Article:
ONE Magazine

The official publication of
Catholic Near East Welfare Association

Celebrating 50 years | God • World • Human Family • Church

Rebuilding Bethlehem

Despite a year of violence, individuals and organizations continue to offer help and hope.

Seven children between the ages of 2 and 13 played hide-and-seek around and in their small, jerry-built home on the edge of Beit Jala, a largely Christian village near Bethlehem. Two of the nervously grinning boys offered a gift to the visitors – bullets of various sizes found around their home.

Father Guido Gockel, a Mill Hill Missionary who is CNEWA’s Regional Director for Palestine, Israel and Cyprus, inspected the house, its windows broken and interior walls darkened by soot and smoke from the fire of an Israeli tank shell. The shell had torn through one bedroom wall and destroyed much of the house.

The children’s mother turned to Diana Mubarak, Director of Social Services for the Palestinian Authority, who had accompanied Father Guido, and told her in Arabic: “You probably don’t remember me, but when you picked me up off the street when I was a teen-age runaway 15 years ago, you saved my life.”

“My husband and I don’t have much,” she said, “but we do have our children – alive – and our own little home that my husband has been working on…until the shooting started.”

Diana admitted she could not clearly place the woman she had saved; there were too many such cases over the 27 years of her career as a social worker.

Abused women and children, as well as persons with physical or mental disabilities, are the “invisible people” in Middle Eastern society, often deliberately kept out of sight by their families. One of the accomplishments in which Diana takes justifiable pride was gaining approval from the Palestinian Authority for the establishment of a center for unwed mothers and abused women and children. It is unique in Palestine.

“I will not always be here, so someone has to be able to help them in the future,” she said.

The stark reality of life in Bethlehem today is light years removed from the romanticism of Christmas cards and “Silent Night.” Fifteen months of shelling, sniper fire, road closures and blockades of villages during the Israeli-Palestinian violence have resulted in massive destruction of homes and businesses. With the almost total loss of tourism – Bethlehem’s primary industry – unemployment has soared to an all-time high of at least 80 percent.

Bethlehem and its surrounding villages were highly dependent on the tourist trade and were looking to a boom as the new millennium approached. New hotels, restaurants and souvenir shops were built in anticipation of the large influx of pilgrims expected during the Jubilee Year 2000, and thousands of Bethlehem residents worked not only in these but also in comparable positions in nearby Jerusalem. Construction jobs were abundant as foreign aid flowed in, donated to improve streets, renovate building facades and spruce up the city to a degree of beauty never before witnessed in its multi-millennial history. The traditional olive wood and mother-of-pearl carving trades employed many more.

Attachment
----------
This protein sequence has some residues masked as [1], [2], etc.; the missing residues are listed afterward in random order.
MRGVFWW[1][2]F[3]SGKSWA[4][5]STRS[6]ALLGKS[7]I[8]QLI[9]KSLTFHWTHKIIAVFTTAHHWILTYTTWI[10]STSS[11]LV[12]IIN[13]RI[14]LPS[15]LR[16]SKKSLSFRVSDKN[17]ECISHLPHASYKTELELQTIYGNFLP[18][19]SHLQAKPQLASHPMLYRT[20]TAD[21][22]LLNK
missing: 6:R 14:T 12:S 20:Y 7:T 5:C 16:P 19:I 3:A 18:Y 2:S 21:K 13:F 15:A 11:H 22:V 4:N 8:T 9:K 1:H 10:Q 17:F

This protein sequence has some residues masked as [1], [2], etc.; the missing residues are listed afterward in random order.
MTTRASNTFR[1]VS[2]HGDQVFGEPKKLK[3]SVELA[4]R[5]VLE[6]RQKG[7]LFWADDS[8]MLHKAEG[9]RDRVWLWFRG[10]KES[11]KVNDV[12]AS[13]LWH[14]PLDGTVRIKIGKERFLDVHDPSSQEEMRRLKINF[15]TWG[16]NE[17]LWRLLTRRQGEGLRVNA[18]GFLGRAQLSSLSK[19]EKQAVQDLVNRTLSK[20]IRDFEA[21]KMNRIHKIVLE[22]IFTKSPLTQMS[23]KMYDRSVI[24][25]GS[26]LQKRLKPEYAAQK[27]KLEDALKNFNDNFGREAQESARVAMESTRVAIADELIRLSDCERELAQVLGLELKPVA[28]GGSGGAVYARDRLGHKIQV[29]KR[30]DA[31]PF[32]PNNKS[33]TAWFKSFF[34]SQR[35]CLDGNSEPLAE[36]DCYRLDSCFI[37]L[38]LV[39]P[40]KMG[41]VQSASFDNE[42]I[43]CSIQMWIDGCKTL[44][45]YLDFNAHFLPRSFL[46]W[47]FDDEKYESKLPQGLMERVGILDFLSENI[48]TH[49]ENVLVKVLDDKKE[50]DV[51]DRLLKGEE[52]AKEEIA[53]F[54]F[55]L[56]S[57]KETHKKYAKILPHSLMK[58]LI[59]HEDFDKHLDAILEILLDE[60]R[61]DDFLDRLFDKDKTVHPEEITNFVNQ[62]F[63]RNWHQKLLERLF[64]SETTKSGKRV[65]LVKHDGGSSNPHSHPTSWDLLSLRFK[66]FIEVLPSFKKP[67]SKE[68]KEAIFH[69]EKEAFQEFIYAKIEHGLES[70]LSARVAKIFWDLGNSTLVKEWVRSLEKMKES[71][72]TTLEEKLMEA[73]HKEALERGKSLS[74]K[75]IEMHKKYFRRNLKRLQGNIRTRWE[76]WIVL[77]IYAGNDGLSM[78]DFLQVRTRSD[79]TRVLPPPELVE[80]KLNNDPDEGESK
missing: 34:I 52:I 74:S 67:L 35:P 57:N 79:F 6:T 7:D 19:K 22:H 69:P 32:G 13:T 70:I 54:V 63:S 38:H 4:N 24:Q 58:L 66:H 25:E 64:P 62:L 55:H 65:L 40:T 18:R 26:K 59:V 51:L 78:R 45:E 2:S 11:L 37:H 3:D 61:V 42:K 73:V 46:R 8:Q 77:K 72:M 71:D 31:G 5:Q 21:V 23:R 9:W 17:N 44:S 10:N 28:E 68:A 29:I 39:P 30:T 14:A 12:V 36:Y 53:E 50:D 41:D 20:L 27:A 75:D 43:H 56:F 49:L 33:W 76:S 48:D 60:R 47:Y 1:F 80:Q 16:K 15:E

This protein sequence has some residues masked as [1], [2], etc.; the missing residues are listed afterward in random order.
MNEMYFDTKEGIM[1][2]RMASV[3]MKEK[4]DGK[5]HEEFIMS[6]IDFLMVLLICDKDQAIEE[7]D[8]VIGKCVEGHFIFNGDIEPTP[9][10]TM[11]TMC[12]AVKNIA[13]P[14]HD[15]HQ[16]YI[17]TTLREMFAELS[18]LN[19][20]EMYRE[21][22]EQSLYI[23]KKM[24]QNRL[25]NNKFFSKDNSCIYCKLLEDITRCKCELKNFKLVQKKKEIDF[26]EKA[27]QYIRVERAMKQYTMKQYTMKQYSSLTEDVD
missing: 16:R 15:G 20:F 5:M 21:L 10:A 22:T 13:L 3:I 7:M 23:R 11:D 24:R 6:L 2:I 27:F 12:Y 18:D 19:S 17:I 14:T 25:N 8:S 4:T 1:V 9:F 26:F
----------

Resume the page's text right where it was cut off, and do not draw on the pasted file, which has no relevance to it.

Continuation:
But for more than a year now the hotels have stood empty and new construction is at a standstill. Pilgrims are few. Access to Jerusalem for Palestinians is sporadic at best.

According to Father Guido, the most urgent problem in the area is the lack of work. Unemployment saps the self-esteem of the individual, particularly when the breadwinner is the father of the family who finds himself unable to provide. And this is also the more acute in a society like Palestine’s, which is highly traditional and patriarchal.

Many formerly middle-class families in the Bethlehem area are newly poor after more than a year of unemployment, but they are ashamed to ask for help. This situation also presents a major problem for the area’s churches: They are criticized for not doing enough to help, yet the people won’t ask for assistance. Until tourism returns to the area, the plight of these families will only worsen.

The daily stress of living with violence and the related economic woes have generated new problems of their own: As social structures break down in the villages and cities, domestic violence now is on the rise.

With hundreds killed and thousands wounded, and a significant number of homes destroyed since October 2000, relief agencies have been struggling to provide for the new and urgent needs of those affected, while at the same time trying to carry on their long-term assistance work.

But amid the shattering violence and destruction pockmarking Bethlehem and its neighboring villages, there are glimmers of hope. Thanks to the perseverance of numerous agencies and individuals working in and around Bethlehem, social services continue and new programs are developing.

Shortly after the crisis erupted last year, CNEWA’s operating agency in the Middle East, the Pontifical Mission for Palestine, organized systematic communications among the various agencies. A weekly information list of activities and persons is circulated, while monthly meetings of the directors ensure coordination of aid distribution and avoidance of unnecessary overlap.

Today the government of Italy has sent aid to Bethlehem, and this means Diana has a truckload of rice to distribute. When a family has been unable to buy food for days, a 10-pound bag of rice provides some relief, but certainly is just a small start.